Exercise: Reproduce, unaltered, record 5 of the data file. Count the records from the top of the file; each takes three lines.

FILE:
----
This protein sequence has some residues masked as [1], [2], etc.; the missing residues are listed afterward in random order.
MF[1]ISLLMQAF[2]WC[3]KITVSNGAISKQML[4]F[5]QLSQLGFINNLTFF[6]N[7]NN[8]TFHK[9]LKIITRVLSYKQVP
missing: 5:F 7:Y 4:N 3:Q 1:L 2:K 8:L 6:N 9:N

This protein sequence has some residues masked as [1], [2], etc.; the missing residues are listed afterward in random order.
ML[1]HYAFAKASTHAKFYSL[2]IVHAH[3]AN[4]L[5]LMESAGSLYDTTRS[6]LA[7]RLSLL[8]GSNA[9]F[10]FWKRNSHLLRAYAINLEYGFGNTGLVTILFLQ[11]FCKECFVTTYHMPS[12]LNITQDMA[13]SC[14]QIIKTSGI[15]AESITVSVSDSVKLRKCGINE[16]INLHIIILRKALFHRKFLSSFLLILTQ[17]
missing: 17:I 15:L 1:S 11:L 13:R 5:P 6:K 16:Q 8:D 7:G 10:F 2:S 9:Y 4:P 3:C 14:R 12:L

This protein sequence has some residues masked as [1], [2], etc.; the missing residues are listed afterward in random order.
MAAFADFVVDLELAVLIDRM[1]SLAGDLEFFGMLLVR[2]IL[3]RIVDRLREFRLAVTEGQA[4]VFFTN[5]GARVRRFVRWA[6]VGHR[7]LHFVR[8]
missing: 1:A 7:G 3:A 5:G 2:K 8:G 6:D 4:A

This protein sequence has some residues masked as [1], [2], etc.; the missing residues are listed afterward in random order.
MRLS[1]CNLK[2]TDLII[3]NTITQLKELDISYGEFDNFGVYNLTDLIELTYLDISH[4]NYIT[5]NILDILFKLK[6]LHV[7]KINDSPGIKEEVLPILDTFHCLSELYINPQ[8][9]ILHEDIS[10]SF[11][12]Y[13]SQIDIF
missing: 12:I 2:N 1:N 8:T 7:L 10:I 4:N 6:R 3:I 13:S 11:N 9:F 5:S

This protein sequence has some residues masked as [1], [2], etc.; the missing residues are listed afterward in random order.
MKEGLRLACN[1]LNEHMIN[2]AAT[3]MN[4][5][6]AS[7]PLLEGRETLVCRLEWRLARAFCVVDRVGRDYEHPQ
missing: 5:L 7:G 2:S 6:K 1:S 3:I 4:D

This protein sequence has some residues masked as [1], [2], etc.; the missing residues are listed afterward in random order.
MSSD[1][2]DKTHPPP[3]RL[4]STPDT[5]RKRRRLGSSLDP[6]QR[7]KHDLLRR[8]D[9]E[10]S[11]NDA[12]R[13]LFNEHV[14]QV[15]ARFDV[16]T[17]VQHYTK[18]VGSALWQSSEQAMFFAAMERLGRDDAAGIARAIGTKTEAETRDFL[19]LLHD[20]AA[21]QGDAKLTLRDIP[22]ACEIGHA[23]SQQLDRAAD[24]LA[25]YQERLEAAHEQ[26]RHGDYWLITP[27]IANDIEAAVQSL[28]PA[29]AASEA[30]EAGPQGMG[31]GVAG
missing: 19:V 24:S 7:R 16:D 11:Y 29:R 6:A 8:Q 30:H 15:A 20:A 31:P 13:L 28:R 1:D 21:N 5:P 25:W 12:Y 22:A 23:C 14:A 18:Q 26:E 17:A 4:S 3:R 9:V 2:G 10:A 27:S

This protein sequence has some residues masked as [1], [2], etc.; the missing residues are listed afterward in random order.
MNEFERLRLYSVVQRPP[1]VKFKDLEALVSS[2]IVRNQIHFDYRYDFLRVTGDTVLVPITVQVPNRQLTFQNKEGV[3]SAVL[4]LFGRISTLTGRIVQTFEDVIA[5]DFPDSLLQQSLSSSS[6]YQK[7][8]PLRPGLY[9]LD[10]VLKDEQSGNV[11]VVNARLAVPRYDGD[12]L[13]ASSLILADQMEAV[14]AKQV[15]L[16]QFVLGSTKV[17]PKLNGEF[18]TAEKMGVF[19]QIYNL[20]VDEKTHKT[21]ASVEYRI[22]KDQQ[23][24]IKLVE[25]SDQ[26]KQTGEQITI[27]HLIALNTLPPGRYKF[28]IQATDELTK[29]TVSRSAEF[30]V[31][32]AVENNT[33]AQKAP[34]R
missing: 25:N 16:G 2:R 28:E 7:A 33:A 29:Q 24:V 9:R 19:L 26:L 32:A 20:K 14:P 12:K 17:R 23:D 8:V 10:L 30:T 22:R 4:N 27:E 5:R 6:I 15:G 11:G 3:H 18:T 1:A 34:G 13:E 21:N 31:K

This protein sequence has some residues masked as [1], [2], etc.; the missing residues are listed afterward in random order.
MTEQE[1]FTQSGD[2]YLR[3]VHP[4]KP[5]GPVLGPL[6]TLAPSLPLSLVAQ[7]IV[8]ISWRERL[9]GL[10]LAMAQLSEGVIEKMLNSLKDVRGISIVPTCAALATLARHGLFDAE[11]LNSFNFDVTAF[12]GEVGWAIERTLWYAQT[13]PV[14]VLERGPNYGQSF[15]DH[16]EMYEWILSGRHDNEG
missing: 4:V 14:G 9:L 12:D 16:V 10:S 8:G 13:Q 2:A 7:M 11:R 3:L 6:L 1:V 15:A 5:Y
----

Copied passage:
This protein sequence has some residues masked as [1], [2], etc.; the missing residues are listed afterward in random order.
MKEGLRLACN[1]LNEHMIN[2]AAT[3]MN[4][5][6]AS[7]PLLEGRETLVCRLEWRLARAFCVVDRVGRDYEHPQ
missing: 5:L 7:G 2:S 6:K 1:S 3:I 4:D